From CNN's Ivana Kottasová in London

Former Number 10 special advisor Dominic Cummings walks out of his house to speak to the press in London, England, on January 24.
Former Number 10 special advisor Dominic Cummings walks out of his house to speak to the press in London, England, on January 24. (Tolga Akmen/AFP/Getty Images)

Dominic Cummings, who served as Boris Johnson's most senior advisor before becoming an outspoken critic of the Prime Minister, said he doesn't believe Johnson has given up on his fight to stay in the office.

Writing on Twitter before Johnson delivered his statement but after the news he intended to resign broke, Cummings said: "I know that guy & I'm telling you he doesn't think it's over." He added that he believes Johnson thinks he can "play for time" and "get out of this."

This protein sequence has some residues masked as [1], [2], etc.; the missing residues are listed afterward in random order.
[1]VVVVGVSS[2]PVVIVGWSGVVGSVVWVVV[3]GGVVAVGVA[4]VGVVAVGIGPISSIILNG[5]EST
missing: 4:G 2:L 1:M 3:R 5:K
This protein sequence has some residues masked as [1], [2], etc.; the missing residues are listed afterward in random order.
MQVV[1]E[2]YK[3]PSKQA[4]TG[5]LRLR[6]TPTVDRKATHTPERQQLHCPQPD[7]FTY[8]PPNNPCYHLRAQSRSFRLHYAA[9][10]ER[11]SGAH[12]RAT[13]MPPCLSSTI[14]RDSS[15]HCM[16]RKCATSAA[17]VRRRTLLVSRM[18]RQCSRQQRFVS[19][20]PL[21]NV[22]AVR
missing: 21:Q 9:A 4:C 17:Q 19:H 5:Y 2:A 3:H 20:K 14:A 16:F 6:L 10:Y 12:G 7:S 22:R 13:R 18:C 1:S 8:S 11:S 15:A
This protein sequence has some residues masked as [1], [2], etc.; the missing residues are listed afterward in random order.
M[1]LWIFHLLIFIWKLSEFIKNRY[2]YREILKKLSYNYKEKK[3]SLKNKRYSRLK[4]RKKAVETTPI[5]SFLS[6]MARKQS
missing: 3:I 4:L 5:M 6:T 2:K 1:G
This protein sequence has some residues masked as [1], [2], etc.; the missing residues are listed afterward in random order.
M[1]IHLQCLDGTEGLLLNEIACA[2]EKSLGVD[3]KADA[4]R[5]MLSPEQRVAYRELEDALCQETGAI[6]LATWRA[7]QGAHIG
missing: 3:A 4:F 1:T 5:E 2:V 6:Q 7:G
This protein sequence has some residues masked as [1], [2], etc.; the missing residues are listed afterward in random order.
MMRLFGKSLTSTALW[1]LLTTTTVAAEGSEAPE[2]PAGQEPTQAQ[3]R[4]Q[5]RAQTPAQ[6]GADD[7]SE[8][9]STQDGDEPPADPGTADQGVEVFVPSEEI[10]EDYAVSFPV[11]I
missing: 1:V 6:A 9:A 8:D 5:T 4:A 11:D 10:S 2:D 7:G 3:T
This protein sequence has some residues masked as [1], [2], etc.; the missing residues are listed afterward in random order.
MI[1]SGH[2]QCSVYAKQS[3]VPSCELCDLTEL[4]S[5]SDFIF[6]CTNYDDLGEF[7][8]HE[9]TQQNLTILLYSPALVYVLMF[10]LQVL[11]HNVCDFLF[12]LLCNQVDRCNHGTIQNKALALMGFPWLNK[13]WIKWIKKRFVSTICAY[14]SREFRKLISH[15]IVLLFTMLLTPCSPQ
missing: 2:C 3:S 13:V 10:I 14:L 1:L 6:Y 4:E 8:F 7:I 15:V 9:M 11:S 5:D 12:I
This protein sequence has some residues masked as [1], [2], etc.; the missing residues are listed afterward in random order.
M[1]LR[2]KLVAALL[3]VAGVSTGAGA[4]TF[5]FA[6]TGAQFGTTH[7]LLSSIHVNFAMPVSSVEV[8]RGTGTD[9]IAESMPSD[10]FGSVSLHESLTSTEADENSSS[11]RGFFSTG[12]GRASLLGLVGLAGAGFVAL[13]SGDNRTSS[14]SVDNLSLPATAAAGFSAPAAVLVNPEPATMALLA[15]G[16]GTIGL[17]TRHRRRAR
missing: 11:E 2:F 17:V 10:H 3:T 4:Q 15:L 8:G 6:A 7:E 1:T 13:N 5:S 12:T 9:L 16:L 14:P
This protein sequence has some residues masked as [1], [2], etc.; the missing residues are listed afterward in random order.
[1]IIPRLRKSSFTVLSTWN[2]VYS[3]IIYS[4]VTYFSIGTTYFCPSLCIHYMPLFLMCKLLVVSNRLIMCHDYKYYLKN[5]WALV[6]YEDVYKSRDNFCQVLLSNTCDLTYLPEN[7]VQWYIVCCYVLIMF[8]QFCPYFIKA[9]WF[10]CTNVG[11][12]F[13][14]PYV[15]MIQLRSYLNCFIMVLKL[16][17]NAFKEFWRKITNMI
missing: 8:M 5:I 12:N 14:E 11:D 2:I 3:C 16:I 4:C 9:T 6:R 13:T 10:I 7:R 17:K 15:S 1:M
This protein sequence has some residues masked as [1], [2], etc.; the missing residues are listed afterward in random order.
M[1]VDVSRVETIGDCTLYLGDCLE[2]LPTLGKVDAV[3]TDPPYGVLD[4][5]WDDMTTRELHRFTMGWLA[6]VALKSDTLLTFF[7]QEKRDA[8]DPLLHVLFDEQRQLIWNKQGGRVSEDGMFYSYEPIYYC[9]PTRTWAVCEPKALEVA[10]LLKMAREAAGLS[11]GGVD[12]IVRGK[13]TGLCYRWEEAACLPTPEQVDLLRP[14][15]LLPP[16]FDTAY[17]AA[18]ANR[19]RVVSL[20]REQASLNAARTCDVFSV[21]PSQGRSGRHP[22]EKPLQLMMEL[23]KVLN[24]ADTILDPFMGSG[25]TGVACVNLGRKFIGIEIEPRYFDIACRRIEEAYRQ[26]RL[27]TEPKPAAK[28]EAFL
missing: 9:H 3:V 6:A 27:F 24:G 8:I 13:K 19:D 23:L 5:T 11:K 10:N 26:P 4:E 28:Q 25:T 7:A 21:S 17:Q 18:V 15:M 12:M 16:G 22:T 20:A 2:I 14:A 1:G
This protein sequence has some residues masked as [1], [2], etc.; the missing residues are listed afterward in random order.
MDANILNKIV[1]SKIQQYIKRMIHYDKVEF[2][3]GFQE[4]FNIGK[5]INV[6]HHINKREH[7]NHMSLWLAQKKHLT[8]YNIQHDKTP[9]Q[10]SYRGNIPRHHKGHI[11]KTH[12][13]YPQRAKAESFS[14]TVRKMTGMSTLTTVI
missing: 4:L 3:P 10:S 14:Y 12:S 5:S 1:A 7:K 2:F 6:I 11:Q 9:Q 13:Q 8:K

Cummings was one of Johnson's closest aides since he became Prime Minister in 2019, and he wielded unprecedented power and influence inside Downing Street.

He was often credited as the architect of two of Johnson's greatest political triumphs: Brexit and his landslide election victory in 2019.

Cummings left Downing Street amid a bitter fallout in November 2020 and has since become a vocal critic of the Prime Minister — most notably of his handling of the coronavirus pandemic.

Commenting after Johnson's address, Cummings said the speech was "in character" for the Prime Minister.

"Blames everyone else. Thinks he's the real victim. Sets up betrayal story for future Tory conferences & Telegraph columns," he said on Twitter.

"We're all in for a nightmare if he's allowed to squat," he added.

9:19 a.m. ET, July 7, 2022

Johnson's resignation "opens new page" in UK-EU relations, former EU Brexit negotiator says

From CNN's Tara John

Michel Barnier, the European Union's former chief Brexit negotiator, said he hoped Boris Johnson resignation's would herald a "more constructive" relationship between the EU and the UK.

9:17 a.m. ET, July 7, 2022

Boris Johnson was "a true friend of Ukraine," President Zelensky says

From CNN’s Artemis Moshtaghian in New York

British Prime Minister Boris Johnson and Ukrainian President Volodymyr Zelensky walk at Khreschatyk Street and Independence Square during their meeting in Kyiv, Ukraine, on April 9.